A systematic review of the use and reporting of evaluation frameworks within evaluations of physical activity interventions
International Journal of Behavioral Nutrition and Physical Activity
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Flynn, J., Hardeman, W., Milton, K., Murphy, J., & Jones, A. A systematic review of the use and reporting of evaluation frameworks within evaluations of physical activity interventions. International Journal of Behavioral Nutrition and Physical Activity https://doi.org/10.17863/CAM.56442
Abstract Background Evaluation of physical activity interventions is vital to inform, and justify, evidence-based policy and practice to support population-wide changes in physical activity. Several evaluation frameworks and guidance documents have been developed to facilitate the evaluation and reporting of evaluation studies in public health. However, there is a lack of evidence about whether frameworks are being used to guide evaluation. There continues to be claims of poor and inconsistent reporting in evaluation studies. The aim of this review was to assess the use of evaluation frameworks and the quality of reporting of how they were applied within evaluation studies of physical activity interventions. Objectives 1. To identify whether evaluation frameworks are reported to have been used within evaluation studies of physical activity interventions, and which frameworks have been used. 2. To appraise the quality of reporting with regards to how evaluation frameworks have been used. Method We developed a checklist of indicators to enable a critical appraisal of the use and reporting of different evaluation frameworks in evaluation studies. We conducted a systematic search and review of evaluation studies published between 2015 and the date of the search to appraise the use and reporting of evaluation frameworks. A narrative synthesis is provided. Results The review identified 292 evaluation studies of physical activity interventions, only 69 (23%) of these mentioned using an evaluation framework, and only 16 different frameworks were referred to. There was variation in the quality of reporting of framework use. 51 (74%) studies were identified as being explicitly based on the stated framework, however only 26 (38%) provided detailed descriptions consistently across all the checklist indicators. Details of adaptations and limitations in how frameworks were applied were less frequently reported. The review also highlighted variability in the reporting of intervention components. More consistent and precise reporting of framework and intervention components is needed. Conclusion Evaluation frameworks can facilitate a more systematic evaluation report and we argue their limited use suggests missed opportunities to apply frameworks to guide evaluation and reporting in evaluation studies. Variability in the quality of reporting of framework use limits the comparability and transferability of evidence. Where a framework has been used, the checklist of indicators can be employed to facilitate the reporting of an evaluation study and to review the quality of an evaluation report.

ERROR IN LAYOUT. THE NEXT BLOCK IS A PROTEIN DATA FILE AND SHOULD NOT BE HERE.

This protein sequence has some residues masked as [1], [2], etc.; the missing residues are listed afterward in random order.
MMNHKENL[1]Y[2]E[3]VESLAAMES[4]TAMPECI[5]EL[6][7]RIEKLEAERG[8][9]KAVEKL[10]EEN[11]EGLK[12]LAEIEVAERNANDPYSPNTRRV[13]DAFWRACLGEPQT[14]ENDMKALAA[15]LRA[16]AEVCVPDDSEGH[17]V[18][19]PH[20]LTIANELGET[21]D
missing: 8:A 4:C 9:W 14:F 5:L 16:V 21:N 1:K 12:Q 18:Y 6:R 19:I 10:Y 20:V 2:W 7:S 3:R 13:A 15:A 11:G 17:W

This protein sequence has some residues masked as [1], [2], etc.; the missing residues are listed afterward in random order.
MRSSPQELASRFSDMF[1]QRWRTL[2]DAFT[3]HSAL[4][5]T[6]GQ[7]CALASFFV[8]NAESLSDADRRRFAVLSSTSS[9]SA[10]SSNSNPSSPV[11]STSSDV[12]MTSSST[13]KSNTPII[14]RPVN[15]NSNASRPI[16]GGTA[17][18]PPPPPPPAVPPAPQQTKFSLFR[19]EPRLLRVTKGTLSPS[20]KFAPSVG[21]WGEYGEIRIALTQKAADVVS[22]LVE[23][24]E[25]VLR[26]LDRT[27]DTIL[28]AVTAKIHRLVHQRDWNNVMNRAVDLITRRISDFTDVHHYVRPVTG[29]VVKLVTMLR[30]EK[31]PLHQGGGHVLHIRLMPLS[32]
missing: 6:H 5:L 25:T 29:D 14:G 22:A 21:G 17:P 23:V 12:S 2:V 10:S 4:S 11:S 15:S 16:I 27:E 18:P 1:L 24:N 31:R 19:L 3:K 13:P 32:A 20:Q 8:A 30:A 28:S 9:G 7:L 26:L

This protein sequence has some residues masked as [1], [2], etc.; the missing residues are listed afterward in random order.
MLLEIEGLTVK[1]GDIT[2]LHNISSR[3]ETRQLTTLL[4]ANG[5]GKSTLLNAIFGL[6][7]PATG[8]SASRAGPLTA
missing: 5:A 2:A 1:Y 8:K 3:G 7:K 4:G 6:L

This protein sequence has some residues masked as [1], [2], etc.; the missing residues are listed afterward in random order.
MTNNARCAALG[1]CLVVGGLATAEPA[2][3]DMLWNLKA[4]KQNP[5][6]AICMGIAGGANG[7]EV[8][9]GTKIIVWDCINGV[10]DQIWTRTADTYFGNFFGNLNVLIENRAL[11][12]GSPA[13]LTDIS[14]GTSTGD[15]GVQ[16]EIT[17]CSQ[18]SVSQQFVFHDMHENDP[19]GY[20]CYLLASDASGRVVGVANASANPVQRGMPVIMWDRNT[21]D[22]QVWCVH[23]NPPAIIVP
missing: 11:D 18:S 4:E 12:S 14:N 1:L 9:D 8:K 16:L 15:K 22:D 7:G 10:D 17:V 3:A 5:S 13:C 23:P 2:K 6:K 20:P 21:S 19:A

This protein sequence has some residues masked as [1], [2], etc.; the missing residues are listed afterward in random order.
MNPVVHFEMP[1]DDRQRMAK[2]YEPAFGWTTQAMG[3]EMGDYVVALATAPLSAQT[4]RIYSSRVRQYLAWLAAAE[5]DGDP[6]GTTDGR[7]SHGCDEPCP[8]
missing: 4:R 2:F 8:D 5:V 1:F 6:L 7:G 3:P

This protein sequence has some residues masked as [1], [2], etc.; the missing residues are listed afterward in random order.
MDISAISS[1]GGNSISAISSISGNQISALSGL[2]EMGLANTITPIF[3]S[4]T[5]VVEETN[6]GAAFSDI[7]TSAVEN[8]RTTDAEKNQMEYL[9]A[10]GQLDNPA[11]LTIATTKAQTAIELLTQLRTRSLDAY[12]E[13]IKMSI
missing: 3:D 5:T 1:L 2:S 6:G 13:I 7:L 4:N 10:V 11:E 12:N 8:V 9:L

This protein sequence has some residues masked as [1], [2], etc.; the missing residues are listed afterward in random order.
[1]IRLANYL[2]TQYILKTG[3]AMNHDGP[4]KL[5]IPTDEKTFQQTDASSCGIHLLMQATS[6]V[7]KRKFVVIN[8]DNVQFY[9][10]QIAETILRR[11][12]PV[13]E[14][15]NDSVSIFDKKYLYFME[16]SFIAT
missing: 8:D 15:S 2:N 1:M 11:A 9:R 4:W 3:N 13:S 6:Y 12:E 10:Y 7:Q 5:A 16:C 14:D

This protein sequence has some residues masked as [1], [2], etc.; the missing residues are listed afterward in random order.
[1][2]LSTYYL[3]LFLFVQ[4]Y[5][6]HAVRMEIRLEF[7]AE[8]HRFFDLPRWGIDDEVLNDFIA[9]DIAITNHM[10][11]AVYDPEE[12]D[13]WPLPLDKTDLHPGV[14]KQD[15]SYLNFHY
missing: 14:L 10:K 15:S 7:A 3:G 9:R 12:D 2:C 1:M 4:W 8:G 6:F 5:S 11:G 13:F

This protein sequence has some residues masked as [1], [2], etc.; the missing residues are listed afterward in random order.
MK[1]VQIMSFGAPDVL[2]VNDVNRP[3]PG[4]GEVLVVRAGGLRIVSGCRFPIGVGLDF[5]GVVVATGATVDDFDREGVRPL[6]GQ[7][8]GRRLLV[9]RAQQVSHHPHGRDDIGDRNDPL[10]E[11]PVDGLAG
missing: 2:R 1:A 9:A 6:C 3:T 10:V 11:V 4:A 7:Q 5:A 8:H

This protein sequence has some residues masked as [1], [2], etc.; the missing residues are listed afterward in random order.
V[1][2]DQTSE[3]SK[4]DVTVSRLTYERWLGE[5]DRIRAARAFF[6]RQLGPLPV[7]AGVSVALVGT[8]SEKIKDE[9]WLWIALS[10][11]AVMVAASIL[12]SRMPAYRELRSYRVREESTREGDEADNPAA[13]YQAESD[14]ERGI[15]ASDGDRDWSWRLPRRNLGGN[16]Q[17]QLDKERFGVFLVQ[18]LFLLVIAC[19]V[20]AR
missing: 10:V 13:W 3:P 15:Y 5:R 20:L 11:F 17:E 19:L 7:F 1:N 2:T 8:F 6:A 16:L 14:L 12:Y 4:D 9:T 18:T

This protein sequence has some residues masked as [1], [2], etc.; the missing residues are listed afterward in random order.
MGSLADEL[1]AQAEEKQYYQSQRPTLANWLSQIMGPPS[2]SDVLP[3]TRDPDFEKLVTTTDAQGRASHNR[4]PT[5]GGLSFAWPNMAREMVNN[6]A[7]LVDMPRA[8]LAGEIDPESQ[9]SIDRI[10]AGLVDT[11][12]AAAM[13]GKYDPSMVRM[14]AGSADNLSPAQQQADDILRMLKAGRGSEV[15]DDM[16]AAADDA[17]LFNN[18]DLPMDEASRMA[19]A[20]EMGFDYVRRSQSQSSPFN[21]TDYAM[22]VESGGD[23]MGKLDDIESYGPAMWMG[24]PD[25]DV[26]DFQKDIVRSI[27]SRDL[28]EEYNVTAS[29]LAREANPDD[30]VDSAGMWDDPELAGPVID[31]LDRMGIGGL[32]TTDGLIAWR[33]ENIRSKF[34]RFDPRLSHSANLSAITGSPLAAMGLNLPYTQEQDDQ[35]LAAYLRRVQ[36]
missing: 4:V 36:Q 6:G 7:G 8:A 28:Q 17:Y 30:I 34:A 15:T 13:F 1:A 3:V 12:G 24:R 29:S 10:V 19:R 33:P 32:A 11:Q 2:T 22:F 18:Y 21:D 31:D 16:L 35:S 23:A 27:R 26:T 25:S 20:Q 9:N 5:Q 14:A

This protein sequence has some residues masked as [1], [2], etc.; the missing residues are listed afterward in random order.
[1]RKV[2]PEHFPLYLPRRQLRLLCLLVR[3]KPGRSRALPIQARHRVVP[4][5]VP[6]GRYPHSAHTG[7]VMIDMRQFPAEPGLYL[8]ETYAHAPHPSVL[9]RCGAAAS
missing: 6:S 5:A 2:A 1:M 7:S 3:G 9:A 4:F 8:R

The work was undertaken by the Centre for Diet and Activity Research (CEDAR), a UKCRC Public Health Research Centre of Excellence. Funding from the British Heart Foundation, Cancer Research UK, Economic and Social Research Council, Medical Research Council, the National Institute for Health Research, and the Wellcome Trust, under the auspices of the UK Clinical Research Collaboration, is gratefully acknowledged [MR/K023187/1]. The funders had no role in any element of this research.
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This record's DOI: https://doi.org/10.17863/CAM.56442
This record's URL: https://www.repository.cam.ac.uk/handle/1810/309350
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